As a good Cuban Catholic, my first child was, obviously, to be baptized. He would first wear the family gown, before a costume change into the gown that I had made for him to pass down to his future children, (remade from an antique Edwardian wedding gown that I had found on Etsy), before changing into his last togs of the day, for brunch.
Holy cards were custom made, the madrina was selected from a gaggle of first cousins, and a lechon was ordered. Fortunately, my life long friend, and the priest that had baptized me, was flown in to do the honors. The baptism would be both in English and in Spanish, (though abuela would have preferred Latin). She wore a mantilla, and was dressed as though minutes away from an audience with the Holy Father. Anyone over the age of 40 clutched a well worn rosary, and no one was spared a bendición, (including confused Jewish friends).
As the Miami Tribe trickled in to stay at our home, there were various interesting reactions to our attempt at a healthier life:
Only old shoes track in pesticides and bacteria
“Dees choos are new. Don’ worry.” was the response to a lovely Etsy ordered sign that read: “Please leave your shoes here.”
Only nuts drink nut milk
“Das not milk. Almon’ not cow. Not make milk. You see almon’ say “moo”?” (Sound of fridge slamming.)
Using organic soap may cause your husband to leave you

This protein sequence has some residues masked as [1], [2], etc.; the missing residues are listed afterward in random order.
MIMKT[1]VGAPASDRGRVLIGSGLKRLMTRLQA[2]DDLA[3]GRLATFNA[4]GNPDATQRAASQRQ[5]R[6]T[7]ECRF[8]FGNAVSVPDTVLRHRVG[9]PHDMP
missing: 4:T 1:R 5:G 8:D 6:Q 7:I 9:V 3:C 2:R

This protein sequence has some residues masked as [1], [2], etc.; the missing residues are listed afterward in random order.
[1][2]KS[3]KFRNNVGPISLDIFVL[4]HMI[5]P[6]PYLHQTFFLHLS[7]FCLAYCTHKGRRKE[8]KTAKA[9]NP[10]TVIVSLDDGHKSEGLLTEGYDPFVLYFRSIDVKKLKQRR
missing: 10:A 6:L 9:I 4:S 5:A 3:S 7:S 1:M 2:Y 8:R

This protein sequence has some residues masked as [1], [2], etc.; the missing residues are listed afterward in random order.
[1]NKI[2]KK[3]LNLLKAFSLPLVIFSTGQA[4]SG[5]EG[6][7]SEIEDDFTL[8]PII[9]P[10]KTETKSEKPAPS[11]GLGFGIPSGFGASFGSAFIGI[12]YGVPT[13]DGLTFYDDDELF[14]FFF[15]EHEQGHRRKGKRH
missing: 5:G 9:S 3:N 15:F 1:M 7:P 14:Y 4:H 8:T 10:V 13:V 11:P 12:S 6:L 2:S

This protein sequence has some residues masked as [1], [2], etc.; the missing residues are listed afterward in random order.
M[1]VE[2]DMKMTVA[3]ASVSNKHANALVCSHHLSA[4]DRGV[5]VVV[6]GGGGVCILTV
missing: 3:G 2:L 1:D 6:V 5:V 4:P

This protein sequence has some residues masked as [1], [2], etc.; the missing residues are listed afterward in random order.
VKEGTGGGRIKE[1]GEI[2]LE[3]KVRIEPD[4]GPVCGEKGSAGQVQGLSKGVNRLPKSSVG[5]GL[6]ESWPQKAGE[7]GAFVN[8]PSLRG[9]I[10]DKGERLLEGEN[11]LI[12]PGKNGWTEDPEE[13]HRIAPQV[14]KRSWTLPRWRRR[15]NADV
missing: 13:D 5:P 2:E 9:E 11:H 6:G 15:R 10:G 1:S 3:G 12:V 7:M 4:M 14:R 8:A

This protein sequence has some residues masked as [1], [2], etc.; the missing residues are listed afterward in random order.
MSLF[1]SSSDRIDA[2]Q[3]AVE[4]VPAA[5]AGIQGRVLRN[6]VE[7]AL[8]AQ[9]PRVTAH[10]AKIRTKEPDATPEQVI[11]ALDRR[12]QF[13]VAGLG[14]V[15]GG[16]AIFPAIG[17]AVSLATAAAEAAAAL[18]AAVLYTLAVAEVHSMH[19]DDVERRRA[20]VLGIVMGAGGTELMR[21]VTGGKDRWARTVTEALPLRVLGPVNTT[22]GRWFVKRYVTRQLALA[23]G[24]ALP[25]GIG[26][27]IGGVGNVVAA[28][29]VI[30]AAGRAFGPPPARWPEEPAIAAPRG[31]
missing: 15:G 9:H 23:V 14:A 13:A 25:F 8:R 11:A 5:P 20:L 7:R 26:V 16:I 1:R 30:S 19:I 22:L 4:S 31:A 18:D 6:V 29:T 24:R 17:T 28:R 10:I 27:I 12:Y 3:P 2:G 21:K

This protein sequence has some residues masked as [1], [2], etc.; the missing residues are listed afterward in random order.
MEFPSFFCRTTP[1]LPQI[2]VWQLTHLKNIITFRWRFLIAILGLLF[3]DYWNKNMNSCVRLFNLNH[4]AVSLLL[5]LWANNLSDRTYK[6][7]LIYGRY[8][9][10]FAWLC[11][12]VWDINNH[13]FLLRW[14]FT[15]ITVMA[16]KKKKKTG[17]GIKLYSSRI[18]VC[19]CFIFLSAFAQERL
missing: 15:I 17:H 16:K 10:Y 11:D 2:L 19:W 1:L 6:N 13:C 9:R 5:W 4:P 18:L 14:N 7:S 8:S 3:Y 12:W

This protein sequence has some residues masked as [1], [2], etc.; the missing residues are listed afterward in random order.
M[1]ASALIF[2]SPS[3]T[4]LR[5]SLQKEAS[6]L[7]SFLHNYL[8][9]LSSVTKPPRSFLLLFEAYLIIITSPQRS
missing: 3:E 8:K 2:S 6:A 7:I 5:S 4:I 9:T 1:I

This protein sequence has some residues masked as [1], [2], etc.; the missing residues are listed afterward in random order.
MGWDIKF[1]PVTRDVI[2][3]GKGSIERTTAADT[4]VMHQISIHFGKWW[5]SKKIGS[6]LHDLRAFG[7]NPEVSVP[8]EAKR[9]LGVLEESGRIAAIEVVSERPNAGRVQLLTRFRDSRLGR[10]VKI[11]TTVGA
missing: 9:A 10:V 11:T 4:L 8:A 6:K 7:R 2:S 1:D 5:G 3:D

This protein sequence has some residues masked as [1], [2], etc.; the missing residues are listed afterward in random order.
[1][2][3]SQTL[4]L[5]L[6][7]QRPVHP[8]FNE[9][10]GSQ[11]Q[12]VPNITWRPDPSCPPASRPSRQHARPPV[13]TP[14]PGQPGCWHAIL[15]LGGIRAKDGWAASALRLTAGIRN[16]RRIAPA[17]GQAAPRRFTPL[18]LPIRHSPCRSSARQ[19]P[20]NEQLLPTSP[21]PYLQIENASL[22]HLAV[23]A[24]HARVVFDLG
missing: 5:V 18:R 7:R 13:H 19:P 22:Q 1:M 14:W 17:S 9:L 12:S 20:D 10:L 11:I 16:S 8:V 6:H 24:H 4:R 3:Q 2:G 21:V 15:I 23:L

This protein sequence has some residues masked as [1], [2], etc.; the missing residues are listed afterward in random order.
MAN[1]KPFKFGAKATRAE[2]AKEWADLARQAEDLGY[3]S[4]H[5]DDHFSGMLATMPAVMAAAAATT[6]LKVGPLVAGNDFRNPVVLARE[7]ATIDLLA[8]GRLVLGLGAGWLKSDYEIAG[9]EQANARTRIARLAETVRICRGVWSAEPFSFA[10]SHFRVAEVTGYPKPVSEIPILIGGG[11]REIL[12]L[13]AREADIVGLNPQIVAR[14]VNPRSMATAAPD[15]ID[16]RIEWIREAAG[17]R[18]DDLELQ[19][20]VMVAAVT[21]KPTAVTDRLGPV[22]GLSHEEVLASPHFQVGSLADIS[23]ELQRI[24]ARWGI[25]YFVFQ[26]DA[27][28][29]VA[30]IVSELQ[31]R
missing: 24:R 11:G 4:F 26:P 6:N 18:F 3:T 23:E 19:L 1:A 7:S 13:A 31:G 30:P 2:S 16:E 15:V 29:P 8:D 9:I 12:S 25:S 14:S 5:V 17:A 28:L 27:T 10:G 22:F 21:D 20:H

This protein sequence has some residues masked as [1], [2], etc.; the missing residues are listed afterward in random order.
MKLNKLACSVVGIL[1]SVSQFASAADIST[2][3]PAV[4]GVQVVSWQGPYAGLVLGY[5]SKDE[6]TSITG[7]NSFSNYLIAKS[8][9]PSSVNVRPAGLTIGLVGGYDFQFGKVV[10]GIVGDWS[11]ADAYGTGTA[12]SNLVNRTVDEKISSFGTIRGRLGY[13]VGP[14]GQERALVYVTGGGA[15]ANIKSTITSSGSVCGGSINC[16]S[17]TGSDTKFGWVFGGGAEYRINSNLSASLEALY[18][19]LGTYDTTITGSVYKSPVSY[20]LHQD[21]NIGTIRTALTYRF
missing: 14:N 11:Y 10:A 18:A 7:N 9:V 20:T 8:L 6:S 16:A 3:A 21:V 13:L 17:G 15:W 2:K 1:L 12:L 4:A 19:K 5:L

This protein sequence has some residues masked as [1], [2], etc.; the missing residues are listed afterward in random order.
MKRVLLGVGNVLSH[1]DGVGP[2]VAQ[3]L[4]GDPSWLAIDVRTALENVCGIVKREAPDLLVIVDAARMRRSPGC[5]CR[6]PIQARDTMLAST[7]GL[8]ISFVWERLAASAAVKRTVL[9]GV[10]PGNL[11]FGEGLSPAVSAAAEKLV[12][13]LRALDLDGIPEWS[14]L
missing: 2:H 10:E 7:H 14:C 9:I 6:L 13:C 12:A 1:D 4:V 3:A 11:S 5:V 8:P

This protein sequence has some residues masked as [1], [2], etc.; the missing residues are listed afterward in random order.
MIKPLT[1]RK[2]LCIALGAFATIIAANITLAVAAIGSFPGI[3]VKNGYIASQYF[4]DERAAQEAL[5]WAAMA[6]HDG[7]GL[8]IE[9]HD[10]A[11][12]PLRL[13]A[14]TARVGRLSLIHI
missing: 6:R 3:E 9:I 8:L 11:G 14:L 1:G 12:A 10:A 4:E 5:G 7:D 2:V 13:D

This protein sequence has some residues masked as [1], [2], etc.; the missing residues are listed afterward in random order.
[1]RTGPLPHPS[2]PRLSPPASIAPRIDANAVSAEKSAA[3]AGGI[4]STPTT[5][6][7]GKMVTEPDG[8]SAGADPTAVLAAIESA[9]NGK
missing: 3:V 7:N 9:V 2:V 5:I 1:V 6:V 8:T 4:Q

“Where dees from?”
“The farmers market.”
“¿Qué? “Who go to farmer for jabón? Yew go to bank for dress? No! yew going to be stinkee an’ yew husban’ gonna look for nice smelling chica, if yew no careful.”
Installing whole house water purifiers is “una locura”
“In Cuba, we jus’ boil water. Ees best way. Not waste monee on pendejadas.”
(Note: Recent events in Flint, Michigan, confirm that our installation of a whole-house water purifier was indeed, a sage investment.)
Using organic diapers is “chowing off”
“An’ why dey no have preteey ones? Because ‘dey cheap, but charge yew more. I no smell bleach. Der no bleach.”
Organic clothes are boring
“He look like dose peoples dat sing at dee airpor’. Pobrecito.”
I could go on, (and on). But, as a green Latina parent, I am sure that you have heard your share of like comments.
By far the best quip from abuela was at the actual baptism. Quietly abuela asked if I had checked to make sure that the baptismal font was filled with organic water. “Maybe yew choo baptize him at Whole Foods,” she sniffed. And then she lowered her mantilla, covered her head, and made the sign of the cross.